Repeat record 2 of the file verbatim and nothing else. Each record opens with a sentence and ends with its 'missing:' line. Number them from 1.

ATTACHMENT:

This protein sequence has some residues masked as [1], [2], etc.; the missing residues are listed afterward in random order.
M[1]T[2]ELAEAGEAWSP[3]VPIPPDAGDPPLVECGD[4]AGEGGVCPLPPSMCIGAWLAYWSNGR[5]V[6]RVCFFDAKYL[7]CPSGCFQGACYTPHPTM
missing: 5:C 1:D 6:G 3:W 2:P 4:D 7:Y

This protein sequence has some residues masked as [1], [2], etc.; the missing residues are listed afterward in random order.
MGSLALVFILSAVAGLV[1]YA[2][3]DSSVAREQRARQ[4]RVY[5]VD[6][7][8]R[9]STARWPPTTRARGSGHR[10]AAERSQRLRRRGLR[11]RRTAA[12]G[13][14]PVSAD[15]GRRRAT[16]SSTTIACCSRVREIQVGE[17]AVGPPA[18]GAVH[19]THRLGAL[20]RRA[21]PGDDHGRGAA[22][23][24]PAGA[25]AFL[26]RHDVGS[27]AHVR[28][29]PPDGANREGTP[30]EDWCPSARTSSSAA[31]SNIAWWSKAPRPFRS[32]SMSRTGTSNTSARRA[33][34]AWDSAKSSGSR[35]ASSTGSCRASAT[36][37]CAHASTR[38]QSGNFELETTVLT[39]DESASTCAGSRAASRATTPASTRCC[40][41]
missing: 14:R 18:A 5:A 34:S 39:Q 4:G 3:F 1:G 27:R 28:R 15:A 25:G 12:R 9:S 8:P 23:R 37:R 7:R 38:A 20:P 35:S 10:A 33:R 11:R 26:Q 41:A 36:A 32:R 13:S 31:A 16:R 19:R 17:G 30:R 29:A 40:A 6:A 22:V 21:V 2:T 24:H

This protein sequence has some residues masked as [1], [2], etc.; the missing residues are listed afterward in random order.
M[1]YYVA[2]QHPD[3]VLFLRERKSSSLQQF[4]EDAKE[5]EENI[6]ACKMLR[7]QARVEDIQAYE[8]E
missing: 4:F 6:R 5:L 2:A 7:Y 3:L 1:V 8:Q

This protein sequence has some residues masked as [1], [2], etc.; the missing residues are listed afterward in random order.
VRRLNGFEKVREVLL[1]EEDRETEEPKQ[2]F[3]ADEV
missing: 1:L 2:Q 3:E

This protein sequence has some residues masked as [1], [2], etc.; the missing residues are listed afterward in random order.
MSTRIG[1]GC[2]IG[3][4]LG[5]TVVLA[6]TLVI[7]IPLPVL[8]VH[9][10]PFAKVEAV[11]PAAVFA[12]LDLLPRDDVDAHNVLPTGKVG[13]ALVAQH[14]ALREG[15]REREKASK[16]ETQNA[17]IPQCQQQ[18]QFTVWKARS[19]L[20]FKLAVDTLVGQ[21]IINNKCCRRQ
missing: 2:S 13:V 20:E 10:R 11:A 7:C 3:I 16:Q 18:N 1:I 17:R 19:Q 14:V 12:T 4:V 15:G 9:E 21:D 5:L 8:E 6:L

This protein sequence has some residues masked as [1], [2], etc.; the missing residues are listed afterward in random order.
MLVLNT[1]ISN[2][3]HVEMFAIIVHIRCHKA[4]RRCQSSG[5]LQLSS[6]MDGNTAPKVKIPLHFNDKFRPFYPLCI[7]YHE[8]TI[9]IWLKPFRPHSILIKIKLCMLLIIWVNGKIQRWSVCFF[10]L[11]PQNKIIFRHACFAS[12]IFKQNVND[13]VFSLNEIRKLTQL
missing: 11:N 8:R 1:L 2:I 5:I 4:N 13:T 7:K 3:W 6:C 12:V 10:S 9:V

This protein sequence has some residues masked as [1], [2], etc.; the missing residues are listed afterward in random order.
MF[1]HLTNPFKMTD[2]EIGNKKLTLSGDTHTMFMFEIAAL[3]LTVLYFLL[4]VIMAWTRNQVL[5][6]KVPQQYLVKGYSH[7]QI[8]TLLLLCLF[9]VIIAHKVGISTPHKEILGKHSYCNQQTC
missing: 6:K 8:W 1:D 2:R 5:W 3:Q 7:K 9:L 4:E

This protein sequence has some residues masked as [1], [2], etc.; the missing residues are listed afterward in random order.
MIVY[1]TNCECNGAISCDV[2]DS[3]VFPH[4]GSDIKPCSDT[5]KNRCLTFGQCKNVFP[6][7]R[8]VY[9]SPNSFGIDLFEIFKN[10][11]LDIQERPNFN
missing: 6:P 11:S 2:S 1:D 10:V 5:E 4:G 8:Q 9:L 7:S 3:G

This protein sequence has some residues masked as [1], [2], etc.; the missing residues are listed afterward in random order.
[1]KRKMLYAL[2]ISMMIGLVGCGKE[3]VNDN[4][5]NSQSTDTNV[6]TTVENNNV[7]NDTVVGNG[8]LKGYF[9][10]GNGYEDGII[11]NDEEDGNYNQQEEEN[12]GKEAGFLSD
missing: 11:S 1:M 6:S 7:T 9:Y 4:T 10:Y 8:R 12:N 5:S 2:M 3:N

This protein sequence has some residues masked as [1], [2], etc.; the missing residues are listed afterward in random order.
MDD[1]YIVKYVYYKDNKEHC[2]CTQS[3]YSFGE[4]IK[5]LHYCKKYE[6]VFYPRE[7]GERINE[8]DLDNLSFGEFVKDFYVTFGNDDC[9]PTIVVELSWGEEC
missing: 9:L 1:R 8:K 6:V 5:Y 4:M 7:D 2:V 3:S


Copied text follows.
This protein sequence has some residues masked as [1], [2], etc.; the missing residues are listed afterward in random order.
MGSLALVFILSAVAGLV[1]YA[2][3]DSSVAREQRARQ[4]RVY[5]VD[6][7][8]R[9]STARWPPTTRARGSGHR[10]AAERSQRLRRRGLR[11]RRTAA[12]G[13][14]PVSAD[15]GRRRAT[16]SSTTIACCSRVREIQVGE[17]AVGPPA[18]GAVH[19]THRLGAL[20]RRA[21]PGDDHGRGAA[22][23][24]PAGA[25]AFL[26]RHDVGS[27]AHVR[28][29]PPDGANREGTP[30]EDWCPSARTSSSAA[31]SNIAWWSKAPRPFRS[32]SMSRTGTSNTSARRA[33][34]AWDSAKSSGSR[35]ASSTGSCRASAT[36][37]CAHASTR[38]QSGNFELETTVLT[39]DESASTCAGSRAASRATTPASTRCC[40][41]
missing: 14:R 18:A 5:A 34:S 39:Q 4:G 3:F 1:G 27:R 28:R 15:A 25:G 12:R 9:S 8:P 23:R 37:R 7:R 38:A 20:P 35:S 10:A 33:R 11:R 26:Q 41:A 36:A 32:R 13:S 31:A 16:R 19:R 17:G 30:R 29:A 40:A 6:A 22:V 21:V 2:T 24:H